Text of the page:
Thursday, July 30, 2009

Books to Movies

This week I saw the film of HARRY POTTER AND THE HALF-BLOOD PRINCE. I enjoyed it very much. Everything in it was wonderfully rendered. As usual, though, so much had to be left out. One of the production staff has been quoted as saying that to include everything in the novel would have required eight hours. Well, yeah. The natural medium for a novel adaptation is a TV miniseries, not a novel. And, yes, I know a film can’t be a word-for-word transcription of a book. Still, I watch movies based on novels in hopes of seeing the story transferred to the screen as faithfully as possible. If the producers don’t like the original story well enough to aspire to that goal, why do they bother with it at all? (Which, fortunately, isn’t the case with the makers of the Harry Potter film series. I’ve seen a few screenplay adaptations to which my reaction was an infuriated, “If you wanted to make up your own darn story, why didn’t you do so and call it something else, instead of exploiting a perfectly good book?”)

The HALF-BLOOD PRINCE movie opens with spectacular scenes of dark magic attacks on Muggles, including the collapse of a bridge. That montage represents a good choice to show events only mentioned in dialogue in the book. The book’s delightful first scene, however, a meeting between the British Prime Minister and the Minister of Magic, was omitted. (I’ve read that it was “in and out” several times in the course of production, so I hope it will be an outtake on the DVD.) The movie skimps on visits to Voldemort’s past, which I consider the heart of the story. The investigation of the Half-Blood Prince’s identity gets pushed into the background. And we never actually see Snape teaching Dark Arts, quite a disappointing omission, even though it doesn’t hurt plot development.

There’s one added event that's not in the book, wholly gratuitous in my opinion (and setting up a problem for the adaptation of THE DEATHLY HALLOWS), but I won’t describe it because of the spoiler factor. I can give an example, though, from another epic fantasy film—PRINCE CASPIAN. An inordinately big chunk of the middle of that movie comprises an attack on Miraz’s castle that isn’t in the book at all and includes jarringly out-of-character actions and dialogue from Peter. This intrusion occurs at the expense of leaving out the long, thematically vital sequence in the novel where Aslan leads Susan, Lucy, and a troop of dryads and other pagan creatures across Narnia to join the final battle. What a disappointment that loss was!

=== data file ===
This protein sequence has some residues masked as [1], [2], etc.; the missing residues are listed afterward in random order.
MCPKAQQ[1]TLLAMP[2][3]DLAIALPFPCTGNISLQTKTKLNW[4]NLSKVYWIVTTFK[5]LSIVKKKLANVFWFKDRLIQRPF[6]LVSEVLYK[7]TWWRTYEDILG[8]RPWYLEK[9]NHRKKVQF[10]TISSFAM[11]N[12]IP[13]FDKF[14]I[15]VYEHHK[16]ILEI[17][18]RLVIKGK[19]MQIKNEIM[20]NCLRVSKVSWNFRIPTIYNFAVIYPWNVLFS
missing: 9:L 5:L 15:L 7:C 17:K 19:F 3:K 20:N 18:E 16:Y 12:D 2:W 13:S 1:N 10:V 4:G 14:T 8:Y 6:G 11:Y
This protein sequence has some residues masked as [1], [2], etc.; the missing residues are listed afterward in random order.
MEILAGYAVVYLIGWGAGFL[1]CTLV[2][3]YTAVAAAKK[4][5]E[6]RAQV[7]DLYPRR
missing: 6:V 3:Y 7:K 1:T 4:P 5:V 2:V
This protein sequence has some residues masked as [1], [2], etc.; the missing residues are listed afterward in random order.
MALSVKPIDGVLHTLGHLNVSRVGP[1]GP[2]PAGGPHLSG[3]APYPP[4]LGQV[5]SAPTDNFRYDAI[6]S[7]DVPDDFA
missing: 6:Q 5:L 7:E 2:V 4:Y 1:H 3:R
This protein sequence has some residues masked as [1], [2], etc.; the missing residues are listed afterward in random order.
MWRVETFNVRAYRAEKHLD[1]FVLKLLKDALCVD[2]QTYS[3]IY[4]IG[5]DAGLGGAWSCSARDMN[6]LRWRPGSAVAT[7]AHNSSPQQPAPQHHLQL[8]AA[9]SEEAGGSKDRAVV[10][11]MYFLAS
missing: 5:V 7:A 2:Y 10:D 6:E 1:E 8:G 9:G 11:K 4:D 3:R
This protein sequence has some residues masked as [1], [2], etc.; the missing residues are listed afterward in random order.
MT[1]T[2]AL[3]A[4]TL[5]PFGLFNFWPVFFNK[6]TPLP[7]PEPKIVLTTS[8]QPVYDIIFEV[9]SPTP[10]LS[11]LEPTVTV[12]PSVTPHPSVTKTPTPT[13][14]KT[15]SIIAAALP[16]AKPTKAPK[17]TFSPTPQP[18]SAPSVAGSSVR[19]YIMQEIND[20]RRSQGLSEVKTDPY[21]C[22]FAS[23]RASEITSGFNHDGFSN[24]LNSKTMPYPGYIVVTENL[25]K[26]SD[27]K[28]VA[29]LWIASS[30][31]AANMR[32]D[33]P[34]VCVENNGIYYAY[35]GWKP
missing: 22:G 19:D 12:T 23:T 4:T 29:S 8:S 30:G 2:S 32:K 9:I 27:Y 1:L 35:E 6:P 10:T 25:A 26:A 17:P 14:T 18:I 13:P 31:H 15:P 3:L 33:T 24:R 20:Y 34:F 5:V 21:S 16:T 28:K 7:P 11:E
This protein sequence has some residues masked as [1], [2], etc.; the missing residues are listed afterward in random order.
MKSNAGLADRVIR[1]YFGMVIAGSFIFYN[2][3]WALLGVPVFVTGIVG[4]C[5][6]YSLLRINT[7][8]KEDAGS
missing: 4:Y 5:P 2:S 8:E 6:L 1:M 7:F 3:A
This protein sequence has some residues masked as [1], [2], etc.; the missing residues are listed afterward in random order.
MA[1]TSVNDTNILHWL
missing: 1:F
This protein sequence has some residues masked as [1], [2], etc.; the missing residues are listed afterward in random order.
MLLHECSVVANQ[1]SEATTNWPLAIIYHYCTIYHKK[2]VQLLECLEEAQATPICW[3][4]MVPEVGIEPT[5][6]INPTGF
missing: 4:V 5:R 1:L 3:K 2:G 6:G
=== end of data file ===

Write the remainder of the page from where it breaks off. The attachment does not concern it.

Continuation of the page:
The way I see it, in filming a book there are good alterations, omissions, and additions, and there are gravely misguided ones. Too often, producers and directors seem tone-deaf as to which is which.

Margaret L. Carter
Carter's Crypt


  1. Why do they bother making a movie out of a novel?

    Money, of course. A best selling novel reaches less than about a third the audience that a medium movie will reach.

    But the thing is, producers and editors have no clue as to WHY a particular bit of art is popular.

    And to make a movie costs huge amounts more than to publish a book, so it's a matter of how much capital is put at how much risk.

    They think they have less risk to the capital invested in a movie if they base the movie on a book.

    No, that's not right.

    It's more that they do have less risk to the movie's investors if they can SAY THEY BASED IT ON A POPULAR BOOK (as opposed to making up a new story).

    But if you read reviews, you will note that no two readers read the same book, even if the words are the same.

    Likewise with movie-goers, but more so with novels where the reader must interpret so much and add in their own art.

    So the book you read is not the book the producers (or screenwriters) read.

    Likewise, the film structure which I've written of at length on this blog, is very different from the usual novel structure.

    Today's most popular novels are structured more like scripts, but POTTER novels are not.

    So the screenwriter must lift out a thread from the tapestry of the novel, and showcase that thread by supplying the missing parts out of his own imagination.

    They just need to put in enough of the book so they can claim "based on" and the only reason to do that is to reassure investors who put up money before "development."

    Novelists can only protect themselves and their fans from this process by writing the novel in the form (beat sheet) of the screenplay to begin with.

    My novel, DUSHAU, is an example of that -- but there are better ones.

  2. "Novelists can only protect themselves and their fans from this process by writing the novel in the form (beat sheet) of the screenplay to begin with."

    I do that now anyway, but only because structuring a novel doesn't come naturally to me. One of the editors who requested the Full of MANIC KNIGHT commented that it was very well structure with nothing extra, no dragging or sagging, so I think I must be on to something here. Alas, still no word, but I'm distracted by other things now.

  3. I read the all five books of harry potter and i enjoyed it. Yesterday i saw a Half blood prince i like this movie.

  4. I saw Harry Potter and the Half Blood Prince a couple of weeks ago, and enjoyed it very much... although I missed the Dursleys, and the various magic lessons, and felt that there was a little too much of Bellatrix and Fenrir whizzing around like recycled dementors.

  5. The scene with the Dursleys was one I missed, too. I hope they won't omit the final farewell to the Dursleys from the film of DEATHLY HALLOWS.

  6. Like it or scorn it as a rationale, the previous books were consistent with the premise that as long as Harry spent the summer holidays of his minority in the home of his mother's sister, he was shielded from the dark lord.

    The Hallows/Horcruxes thread becomes all the more confusing if that premise is forgotten. IMHO.